There is something about women and horses. They have an invisible connection, a silver umbilical cord, that no one can see but which is always there. Two women in my life seemed to hold extraordinary powers when it came to horses. One was my then wife's younger sister, Linda. The other was my wife, Nan. The three of us were at Turf Paradise Race Track one sunny day in Phoenix, AZ. I had my usual Daily Racing Form and was poring over past results and workouts to try to find a winner. Not Linda. She was standing next to the paddock looking at the horses.
Is there anything like a sure thing in gambling? Most gamblers would shake their heads negatively. 'Not in my lifetime,' one might say. Sports bettors, poker players, dice shooters, horse players, and blackjack players put their money on the line every day trying to find that sure thing. They generally come up short. But that was before Dave Oancea came along. Oancea is a native of Honolulu who has been nicknamed Vegas Dave.
William G. from Lubbock, Texas wrote an interesting email after reading one of my columns. 'Dear Mr. Lawrenzi,' he wrote, 'is it possible to beat the horses? My wife and I enjoy playing the slots when we go to a casino, although we aren't that lucky. But we live in horse country and are wondering what your experiences are when it comes to handicapping horse races.' His email made me smile. My experiences with handicapping horse races? Wow!
There is a huge difference between smart money and public money when it comes to pari-mutuel betting. During the many years I have wagered on greyhound dogs and horses, I have noticed that difference and believe me, it appears in many different ways. Most major casinos have a sportsbook. The regulars hang around the sportsbook nursing a drink, usually non-alcoholic, and some of them keep track of the odds. They are looking for a change in betting patterns that will indicate to them that smart money is being placed on one of the entrants.
Women athletes have come a long way since the early days of sports, when they were overshadowed by their male counterparts. There is still inequality when it comes to how much athletes earn, male sports superstars still earn a lot more than women that are dominating their sports. Take tennis for instance: Serena Williams has been dominating the WTA circuit for years and has earned almost 29 million dollars in 2016 between prize money and advertising revenue, while Novak Djokovic, the best male tennis player in recent years, has brought home 56 million dollars last year.
When I first moved to New Mexico to work on newspapers, one of my favorite hobbies was hunting jackrabbits. I would take a single shot .22 rifle or a Ruger pistol with mini-mags and drive a couple of miles from town to a ranch where I would introduce myself to the owner to ask permission to hunt on his land. In most cases, they were glad to have me. Jackrabbits eat a lot of grass -- six jacks will consume enough grass in a day to feed a cow -- and those ranchers could use all the help they could get.
My opinion on NFL betting and four bucks will get you a coffee drink at the nearest Starbucks, of course, you could just as easily take your four bucks and not worry about my opinion. You might be well-advised to ignore me given that I am not exactly a world-beater when it comes to betting ATS or the Over/Under. In fact, I have well-documented proof that, over five regular seasons and roughly 406 sides picked, I am running at a decent (but not incredible) 53.45% win rate against the Vegas lines.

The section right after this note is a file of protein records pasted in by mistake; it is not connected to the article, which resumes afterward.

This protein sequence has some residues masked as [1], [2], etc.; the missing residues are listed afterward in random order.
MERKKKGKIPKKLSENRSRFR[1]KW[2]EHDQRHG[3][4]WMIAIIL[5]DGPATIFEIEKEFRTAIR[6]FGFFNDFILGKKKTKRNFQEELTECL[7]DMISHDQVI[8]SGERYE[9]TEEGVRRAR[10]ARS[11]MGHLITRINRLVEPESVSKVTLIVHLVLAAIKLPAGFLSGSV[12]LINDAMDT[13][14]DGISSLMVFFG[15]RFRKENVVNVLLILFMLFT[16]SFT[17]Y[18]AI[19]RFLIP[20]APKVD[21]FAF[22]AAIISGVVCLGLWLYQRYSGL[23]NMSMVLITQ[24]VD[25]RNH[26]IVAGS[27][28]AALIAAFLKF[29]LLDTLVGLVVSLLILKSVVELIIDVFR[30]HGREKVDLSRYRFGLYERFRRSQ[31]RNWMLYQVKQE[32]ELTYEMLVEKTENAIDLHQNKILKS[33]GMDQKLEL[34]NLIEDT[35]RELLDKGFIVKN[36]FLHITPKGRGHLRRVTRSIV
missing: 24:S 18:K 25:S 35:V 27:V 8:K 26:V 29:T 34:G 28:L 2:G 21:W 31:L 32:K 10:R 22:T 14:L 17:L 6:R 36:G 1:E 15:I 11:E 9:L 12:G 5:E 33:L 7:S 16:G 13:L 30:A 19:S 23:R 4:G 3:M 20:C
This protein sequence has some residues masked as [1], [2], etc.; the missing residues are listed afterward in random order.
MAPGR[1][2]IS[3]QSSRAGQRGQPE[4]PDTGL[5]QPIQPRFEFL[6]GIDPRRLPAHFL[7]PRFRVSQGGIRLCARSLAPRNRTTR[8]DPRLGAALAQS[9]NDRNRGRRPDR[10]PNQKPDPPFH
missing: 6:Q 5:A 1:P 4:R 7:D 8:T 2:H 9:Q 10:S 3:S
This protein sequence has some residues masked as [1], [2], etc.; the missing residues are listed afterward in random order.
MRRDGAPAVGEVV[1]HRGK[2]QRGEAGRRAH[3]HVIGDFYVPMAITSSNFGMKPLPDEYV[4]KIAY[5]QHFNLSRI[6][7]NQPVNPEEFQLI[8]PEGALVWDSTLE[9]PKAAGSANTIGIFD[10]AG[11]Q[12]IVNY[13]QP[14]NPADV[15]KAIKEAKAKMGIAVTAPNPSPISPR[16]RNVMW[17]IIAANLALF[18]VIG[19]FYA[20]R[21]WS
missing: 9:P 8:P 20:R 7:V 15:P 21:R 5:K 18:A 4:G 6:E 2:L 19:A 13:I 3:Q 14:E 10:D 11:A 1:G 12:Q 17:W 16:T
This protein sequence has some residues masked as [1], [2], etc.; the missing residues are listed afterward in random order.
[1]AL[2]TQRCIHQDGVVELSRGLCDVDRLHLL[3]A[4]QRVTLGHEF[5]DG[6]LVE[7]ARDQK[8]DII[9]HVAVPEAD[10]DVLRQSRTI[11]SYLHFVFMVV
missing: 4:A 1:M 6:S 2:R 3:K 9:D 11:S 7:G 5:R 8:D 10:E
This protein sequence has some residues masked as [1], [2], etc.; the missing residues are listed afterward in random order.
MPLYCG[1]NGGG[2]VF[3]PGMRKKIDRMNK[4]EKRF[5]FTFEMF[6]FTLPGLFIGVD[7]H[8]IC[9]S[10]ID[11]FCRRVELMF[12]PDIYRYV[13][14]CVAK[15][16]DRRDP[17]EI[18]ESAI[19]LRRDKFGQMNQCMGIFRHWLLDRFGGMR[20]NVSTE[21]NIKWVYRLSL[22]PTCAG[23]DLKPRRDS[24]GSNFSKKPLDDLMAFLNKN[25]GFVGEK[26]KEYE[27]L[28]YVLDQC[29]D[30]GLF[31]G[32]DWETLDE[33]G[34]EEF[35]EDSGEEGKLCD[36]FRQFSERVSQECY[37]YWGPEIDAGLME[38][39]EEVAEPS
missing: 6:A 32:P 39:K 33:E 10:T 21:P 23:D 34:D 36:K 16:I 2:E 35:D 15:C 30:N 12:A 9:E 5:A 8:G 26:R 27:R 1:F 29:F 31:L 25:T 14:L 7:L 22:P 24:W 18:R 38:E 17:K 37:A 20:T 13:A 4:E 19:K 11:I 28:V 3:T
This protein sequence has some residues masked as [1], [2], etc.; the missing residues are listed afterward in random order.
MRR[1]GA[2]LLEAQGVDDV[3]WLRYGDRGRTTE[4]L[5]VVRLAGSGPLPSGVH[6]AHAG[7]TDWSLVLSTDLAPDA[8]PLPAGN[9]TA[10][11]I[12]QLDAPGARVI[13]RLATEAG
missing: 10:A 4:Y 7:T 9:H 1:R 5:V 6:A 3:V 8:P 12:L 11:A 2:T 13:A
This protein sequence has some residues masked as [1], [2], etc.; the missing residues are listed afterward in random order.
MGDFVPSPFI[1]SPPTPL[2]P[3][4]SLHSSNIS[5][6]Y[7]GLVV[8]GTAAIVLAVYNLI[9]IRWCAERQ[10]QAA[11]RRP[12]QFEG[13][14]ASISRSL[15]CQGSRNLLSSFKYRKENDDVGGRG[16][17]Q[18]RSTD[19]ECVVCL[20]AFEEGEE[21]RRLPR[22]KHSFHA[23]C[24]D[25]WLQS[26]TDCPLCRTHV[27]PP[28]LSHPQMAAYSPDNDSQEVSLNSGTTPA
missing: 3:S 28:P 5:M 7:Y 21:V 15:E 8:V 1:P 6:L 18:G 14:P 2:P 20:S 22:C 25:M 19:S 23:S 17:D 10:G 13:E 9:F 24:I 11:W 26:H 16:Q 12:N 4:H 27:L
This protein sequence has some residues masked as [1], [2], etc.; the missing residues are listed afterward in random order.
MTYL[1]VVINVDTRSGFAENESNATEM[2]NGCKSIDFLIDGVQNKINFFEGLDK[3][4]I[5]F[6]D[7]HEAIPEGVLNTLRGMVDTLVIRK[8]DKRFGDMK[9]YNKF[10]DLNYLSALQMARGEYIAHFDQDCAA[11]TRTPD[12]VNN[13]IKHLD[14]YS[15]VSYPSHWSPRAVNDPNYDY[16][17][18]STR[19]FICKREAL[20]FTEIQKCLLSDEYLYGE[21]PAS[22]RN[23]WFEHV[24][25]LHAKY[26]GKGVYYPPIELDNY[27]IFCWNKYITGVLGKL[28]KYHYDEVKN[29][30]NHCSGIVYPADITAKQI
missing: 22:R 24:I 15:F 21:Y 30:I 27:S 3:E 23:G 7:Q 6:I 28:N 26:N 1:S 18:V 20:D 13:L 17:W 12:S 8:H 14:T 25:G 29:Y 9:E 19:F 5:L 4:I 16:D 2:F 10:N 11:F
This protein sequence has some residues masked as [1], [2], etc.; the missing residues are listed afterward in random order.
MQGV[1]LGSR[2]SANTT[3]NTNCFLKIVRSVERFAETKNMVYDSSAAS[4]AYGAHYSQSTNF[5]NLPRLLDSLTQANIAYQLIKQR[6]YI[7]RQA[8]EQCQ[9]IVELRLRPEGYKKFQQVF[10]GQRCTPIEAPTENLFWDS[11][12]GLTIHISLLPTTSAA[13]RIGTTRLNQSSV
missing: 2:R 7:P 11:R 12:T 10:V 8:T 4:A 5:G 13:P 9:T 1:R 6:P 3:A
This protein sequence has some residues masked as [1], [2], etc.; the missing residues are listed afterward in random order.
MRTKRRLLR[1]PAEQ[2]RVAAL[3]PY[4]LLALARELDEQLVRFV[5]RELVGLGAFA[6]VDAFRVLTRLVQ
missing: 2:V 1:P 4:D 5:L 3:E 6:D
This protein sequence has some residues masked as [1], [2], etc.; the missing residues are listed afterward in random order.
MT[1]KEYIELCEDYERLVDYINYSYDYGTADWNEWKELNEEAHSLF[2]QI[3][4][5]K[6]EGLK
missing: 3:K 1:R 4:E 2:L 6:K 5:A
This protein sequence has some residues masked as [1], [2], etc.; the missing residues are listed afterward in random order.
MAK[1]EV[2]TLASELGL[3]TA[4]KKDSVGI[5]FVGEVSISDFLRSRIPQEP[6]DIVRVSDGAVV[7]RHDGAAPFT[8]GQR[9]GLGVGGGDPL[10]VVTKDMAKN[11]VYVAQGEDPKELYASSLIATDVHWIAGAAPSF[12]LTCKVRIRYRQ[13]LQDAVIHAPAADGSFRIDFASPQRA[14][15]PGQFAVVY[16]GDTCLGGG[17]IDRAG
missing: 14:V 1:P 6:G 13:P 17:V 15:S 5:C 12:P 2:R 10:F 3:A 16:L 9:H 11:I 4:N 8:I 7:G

A woman's greatest stake in gambling or life is her beauty. Nobody knew that better than Lillie Langry and few women used it better. She was born Emilie Charlotte Le Breton in Jersey on Oct. 13, 1853. Her mother, Emilie, was a beauty and her father, Rev. William Corbet Le Bretpn was a minister who later became Dean of Jersey. Rev. Breton became scandalized when it was discovered that he had indulged himself with a series of love affairs with other women and his wife eventually left him in 1880.
Let's say you're an athlete preparing for a race that could win you an Olympic gold medal. And let's say you discovered a performance enhancing drug that was completely legal and that would give wings to your feet. Would you use it? Horse trainers are now debating a possible ban on just such a drug that has been used for years to treat thoroughbred horses on the day of a race. The drug is a diuretic called Furosemide. Its nickname is Lasix.
My brother, Legs, and I have shared a lot of adventures through life. When I turned 21 and he was just 20, we drove out West together in a battered blue Dodge with bald tires. We made it to Tucson, AZ. before three tires blew out, one by one, and steam started pouring from the radiator. All the lights on the dashboard turned red and I said, 'Brother, I think we have come to the end of our journey.' Our car had surrendered its spirit in front of a used car lot owned by Honest John Silverman, a little Jewish guy dressed in cowboy chaps. He stood there smoking a cigar and said in a perfect Jewish voice, 'You boys vant to sell a car?'
People have to love small town bookies. I grew up around them. They were often the most colorful people in town. My mother played the numbers. I don't know if you could call her superstitious, but if she caught someone in the family sleepwalking, she would follow them and say, 'Give me a number...give me a number.' Al Orsini was the numbers guy in my home town of Sutersville, PA. He was an Italian with a swarthy skin and he always seemed to be wearing a smile.